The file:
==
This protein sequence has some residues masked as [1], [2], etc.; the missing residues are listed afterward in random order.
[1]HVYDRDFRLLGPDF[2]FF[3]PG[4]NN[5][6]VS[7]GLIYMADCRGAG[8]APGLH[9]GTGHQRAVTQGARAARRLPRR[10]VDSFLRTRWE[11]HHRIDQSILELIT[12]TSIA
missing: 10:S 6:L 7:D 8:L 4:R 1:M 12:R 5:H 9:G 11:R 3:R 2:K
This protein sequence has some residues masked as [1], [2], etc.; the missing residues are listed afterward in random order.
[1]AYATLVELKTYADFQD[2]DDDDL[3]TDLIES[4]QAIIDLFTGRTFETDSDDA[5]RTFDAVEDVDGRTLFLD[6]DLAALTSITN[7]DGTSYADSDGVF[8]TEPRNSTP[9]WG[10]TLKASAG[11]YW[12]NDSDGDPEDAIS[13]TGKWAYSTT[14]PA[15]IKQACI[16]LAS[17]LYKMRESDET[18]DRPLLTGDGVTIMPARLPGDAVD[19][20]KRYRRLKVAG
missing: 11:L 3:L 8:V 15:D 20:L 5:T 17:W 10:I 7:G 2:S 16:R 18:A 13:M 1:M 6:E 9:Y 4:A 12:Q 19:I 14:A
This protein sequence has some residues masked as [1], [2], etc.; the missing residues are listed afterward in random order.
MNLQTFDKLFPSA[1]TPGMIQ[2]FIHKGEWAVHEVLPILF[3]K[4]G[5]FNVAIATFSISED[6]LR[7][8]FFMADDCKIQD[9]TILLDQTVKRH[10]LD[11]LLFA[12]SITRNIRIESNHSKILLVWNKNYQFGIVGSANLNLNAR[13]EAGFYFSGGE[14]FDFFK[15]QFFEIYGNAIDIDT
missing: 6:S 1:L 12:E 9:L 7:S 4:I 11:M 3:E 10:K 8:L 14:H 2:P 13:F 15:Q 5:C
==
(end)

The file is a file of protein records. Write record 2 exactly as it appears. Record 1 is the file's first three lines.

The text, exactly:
This protein sequence has some residues masked as [1], [2], etc.; the missing residues are listed afterward in random order.
[1]AYATLVELKTYADFQD[2]DDDDL[3]TDLIES[4]QAIIDLFTGRTFETDSDDA[5]RTFDAVEDVDGRTLFLD[6]DLAALTSITN[7]DGTSYADSDGVF[8]TEPRNSTP[9]WG[10]TLKASAG[11]YW[12]NDSDGDPEDAIS[13]TGKWAYSTT[14]PA[15]IKQACI[16]LAS[17]LYKMRESDET[18]DRPLLTGDGVTIMPARLPGDAVD[19][20]KRYRRLKVAG
missing: 11:L 3:L 8:V 15:D 20:L 5:T 17:W 10:I 7:G 2:S 16:R 18:A 13:M 1:M 6:E 9:Y 4:A 12:Q 19:I 14:A